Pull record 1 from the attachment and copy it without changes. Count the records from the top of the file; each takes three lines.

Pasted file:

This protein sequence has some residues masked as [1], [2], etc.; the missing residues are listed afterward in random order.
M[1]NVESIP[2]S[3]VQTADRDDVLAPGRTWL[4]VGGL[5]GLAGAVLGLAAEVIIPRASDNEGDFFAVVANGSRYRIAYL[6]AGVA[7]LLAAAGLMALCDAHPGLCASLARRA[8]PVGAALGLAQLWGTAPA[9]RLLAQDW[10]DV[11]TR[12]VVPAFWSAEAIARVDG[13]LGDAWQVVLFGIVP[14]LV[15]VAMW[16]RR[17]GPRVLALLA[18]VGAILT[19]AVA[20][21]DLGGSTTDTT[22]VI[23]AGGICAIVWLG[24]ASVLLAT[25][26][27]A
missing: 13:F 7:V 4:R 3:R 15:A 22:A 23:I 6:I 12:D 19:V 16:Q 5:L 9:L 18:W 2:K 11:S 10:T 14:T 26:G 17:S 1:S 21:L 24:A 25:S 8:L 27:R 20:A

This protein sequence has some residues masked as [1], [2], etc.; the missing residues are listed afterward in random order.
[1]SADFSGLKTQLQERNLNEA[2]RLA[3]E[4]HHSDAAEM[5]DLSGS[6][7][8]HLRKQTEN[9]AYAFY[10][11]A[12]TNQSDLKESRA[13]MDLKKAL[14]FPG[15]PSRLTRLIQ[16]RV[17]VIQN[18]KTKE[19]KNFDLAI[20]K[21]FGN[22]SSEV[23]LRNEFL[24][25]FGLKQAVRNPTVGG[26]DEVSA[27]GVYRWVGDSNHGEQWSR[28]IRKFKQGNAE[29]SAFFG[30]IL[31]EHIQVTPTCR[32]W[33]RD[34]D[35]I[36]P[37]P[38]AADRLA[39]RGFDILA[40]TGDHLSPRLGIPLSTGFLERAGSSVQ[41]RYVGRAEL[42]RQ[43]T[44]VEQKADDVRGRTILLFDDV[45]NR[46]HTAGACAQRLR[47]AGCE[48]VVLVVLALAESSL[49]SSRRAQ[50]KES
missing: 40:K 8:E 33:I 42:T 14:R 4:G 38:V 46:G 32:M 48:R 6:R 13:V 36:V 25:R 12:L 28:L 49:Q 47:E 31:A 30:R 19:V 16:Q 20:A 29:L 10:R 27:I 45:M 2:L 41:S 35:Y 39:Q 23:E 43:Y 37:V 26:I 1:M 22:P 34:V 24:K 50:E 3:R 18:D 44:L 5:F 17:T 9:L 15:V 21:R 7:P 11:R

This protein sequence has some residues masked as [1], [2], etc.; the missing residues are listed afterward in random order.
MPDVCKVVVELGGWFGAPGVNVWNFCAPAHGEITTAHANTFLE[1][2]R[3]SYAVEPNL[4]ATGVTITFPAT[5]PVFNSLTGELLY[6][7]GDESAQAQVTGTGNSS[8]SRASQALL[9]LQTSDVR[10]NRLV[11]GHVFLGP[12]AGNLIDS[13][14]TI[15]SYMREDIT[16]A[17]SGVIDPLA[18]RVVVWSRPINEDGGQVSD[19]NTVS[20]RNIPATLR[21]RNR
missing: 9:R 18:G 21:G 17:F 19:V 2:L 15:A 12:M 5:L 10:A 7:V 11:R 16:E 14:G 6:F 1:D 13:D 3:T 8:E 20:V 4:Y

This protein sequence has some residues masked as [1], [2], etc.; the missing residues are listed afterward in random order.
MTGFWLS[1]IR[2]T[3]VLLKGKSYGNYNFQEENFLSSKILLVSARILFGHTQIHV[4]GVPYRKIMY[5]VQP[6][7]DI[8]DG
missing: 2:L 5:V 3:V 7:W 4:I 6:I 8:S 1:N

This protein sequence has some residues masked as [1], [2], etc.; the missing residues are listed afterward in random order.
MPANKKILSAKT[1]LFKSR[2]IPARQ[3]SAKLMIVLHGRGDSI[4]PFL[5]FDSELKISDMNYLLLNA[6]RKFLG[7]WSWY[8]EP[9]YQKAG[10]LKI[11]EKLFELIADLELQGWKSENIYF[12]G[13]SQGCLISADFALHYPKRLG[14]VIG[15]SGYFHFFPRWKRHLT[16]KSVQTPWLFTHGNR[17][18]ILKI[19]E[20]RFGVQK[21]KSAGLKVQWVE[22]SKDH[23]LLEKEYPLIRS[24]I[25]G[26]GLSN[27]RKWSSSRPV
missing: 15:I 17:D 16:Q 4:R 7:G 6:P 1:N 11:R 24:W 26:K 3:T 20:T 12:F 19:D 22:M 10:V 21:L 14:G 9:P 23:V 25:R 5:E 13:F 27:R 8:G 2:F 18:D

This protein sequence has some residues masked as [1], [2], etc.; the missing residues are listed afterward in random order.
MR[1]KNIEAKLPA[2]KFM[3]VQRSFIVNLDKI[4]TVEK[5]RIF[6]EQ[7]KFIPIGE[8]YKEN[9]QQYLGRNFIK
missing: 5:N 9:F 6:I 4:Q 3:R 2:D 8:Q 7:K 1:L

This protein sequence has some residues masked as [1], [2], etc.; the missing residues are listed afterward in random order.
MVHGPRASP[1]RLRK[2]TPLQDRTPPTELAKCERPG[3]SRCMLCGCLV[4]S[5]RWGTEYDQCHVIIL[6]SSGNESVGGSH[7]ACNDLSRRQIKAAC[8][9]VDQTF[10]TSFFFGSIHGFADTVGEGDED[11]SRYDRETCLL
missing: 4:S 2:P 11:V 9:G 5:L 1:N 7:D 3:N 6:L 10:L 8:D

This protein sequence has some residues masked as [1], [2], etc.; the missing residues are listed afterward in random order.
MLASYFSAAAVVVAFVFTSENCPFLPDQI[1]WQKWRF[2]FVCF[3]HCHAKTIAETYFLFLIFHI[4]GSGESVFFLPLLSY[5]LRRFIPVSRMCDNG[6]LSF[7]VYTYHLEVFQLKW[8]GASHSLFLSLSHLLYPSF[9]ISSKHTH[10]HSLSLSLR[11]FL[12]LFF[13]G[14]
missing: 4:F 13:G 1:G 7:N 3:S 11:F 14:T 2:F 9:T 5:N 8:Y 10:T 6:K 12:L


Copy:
This protein sequence has some residues masked as [1], [2], etc.; the missing residues are listed afterward in random order.
M[1]NVESIP[2]S[3]VQTADRDDVLAPGRTWL[4]VGGL[5]GLAGAVLGLAAEVIIPRASDNEGDFFAVVANGSRYRIAYL[6]AGVA[7]LLAAAGLMALCDAHPGLCASLARRA[8]PVGAALGLAQLWGTAPA[9]RLLAQDW[10]DV[11]TR[12]VVPAFWSAEAIARVDG[13]LGDAWQVVLFGIVP[14]LV[15]VAMW[16]RR[17]GPRVLALLA[18]VGAILT[19]AVA[20][21]DLGGSTTDTT[22]VI[23]AGGICAIVWLG[24]ASVLLAT[25][26][27]A
missing: 13:F 7:V 4:R 3:R 15:A 22:A 23:I 6:I 12:D 19:V 16:Q 5:L 9:L 18:W 2:K 11:S 10:T 14:T 26:G 17:S 1:S 21:L 24:A 25:S 8:L 27:R 20:A